Identifying addiction and seeking treatment can feel overwhelming. While it can be difficult to know where to start, our crisis guide can provide answers to your questions and help you begin your journey toward recovery.
While you are thinking about seeking treatment and looking for answers, please know that if you are experiencing withdrawal, overdose, or any type of medical emergency connected to drugs or alcohol, call 911. Reach out right away if you ever feel that you or your loved one is in danger.
When speaking about psychology, a crisis is a short-term, substantial change in one’s mental health functioning or circumstances. Someone experiencing a psychological crisis may undergo major changes in their mood, thoughts, or behavior. During a mental health crisis, an individual may present behavior that keeps them from taking care of themselves or being a functioning member of society. Those going through a mental health crisis may also pose a threat of hurting themselves or others.6
Feelings of hopelessness and helplessness may play a role in a crisis. If a person is experiencing a crisis, they need support from friends, family, and professionals.
Situations that may lead to a mental health crisis include:6
A mental health crisis may occur with alcohol or drug abuse. As mental health suffers, substance use may result, and vice versa. The abuse of drugs or alcohol can very negatively impact mental health. When an individual is dealing with alcohol or drug misuse, a crisis may reveal to loved ones that the individual is at their lowest point—and they need immediate help.7
Addiction is a chronic illness, like diabetes, heart disease, or asthma.. People often think addiction is a choice or that it can be controlled by the person who is experiencing addiction. While the initial decision to take drugs or use alcohol is a choice, the majority of people who use drugs or alcohol never become addicted. Addiction is a complex brain disorder which lacks a single, specific cause. It’s influenced by many factors, from genetics to an individual’s personal experiences.8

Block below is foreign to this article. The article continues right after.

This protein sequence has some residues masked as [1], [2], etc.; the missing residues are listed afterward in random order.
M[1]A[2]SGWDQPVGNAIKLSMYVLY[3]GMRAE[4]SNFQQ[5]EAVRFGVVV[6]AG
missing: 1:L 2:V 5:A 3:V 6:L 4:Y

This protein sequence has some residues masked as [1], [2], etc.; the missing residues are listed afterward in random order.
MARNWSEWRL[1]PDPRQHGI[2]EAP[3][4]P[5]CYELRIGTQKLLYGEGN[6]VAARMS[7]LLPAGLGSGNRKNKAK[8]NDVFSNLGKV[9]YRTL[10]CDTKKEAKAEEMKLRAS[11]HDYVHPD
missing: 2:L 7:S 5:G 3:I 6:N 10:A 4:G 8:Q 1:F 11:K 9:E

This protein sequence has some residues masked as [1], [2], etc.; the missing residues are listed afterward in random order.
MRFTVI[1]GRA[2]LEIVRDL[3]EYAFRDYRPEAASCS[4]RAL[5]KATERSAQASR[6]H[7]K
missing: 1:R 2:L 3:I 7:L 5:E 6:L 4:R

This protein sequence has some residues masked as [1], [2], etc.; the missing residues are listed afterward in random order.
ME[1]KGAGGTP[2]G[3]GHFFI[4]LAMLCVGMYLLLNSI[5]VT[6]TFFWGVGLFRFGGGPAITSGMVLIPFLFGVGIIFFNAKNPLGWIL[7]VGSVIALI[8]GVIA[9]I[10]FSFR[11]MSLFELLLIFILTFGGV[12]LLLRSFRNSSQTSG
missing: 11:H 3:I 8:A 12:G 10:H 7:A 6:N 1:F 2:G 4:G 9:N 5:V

It is impossible to predict who will become addicted. Once someone develops an addiction, they experience alterations in their brain function that affect their ability to make rational choices. A person who is a addicted to drugs or alcohol may be diagnosed with a substance use disorder (SUD), is the compulsive use of substances despite negative consequences from using them.1
Not everyone who uses drugs or alcohol will be diagnosed with a substance use disorder. Some people might misuse on occasion, and you might find yourself wondering if you or your loved one has a problem.
Only a doctor or mental health professional can fully diagnose an SUD. However, some signs may include:2
Taking the first steps into recovery can be scary. The first thing to do is to understand the treatment options that are available. An individual’s needs will help to determine the most effective treatment type. There is no one-size-fits-all when it comes to treating SUDs.
For many people, the first stage of treatment is detox, though this is not necessary for all types of SUDs. Detox is only the first stage of treatment, the process in which a substance is removed from a person’s body.3 By itself, completing withdrawal management during detox rids the drug from the body but does little to change long-term substance misuse.9
Treatment settings include:3
Forms of treatment include:3
How do I help a loved one with an addiction? Helping a loved one struggling with addiction can be difficult. You may be frustrated and confused by your loved one’s behaviors and wonder why they can’t stop using. It’s important to remember that addiction is a chronic disease and not a choice.
Therapy may help you to learn how to better cope with your loved one’s substance use. Families can be an enormous source of support for loved ones in rehab and recovery, but they can also enable a family member’s SUD by protecting them from the consequences of their use.4
Facing the reality of your substance abuse and pursuing treatment may seem impossible but know that there is always hope—and help. Contact one of our admissions navigators. They are here 24/7 to provide the guidance, information, and support you need as you or your loved one begins the journey toward health and sobriety.
Wondering if your insurance covers detox and rehab? Find out by clicking here or filling out the form below.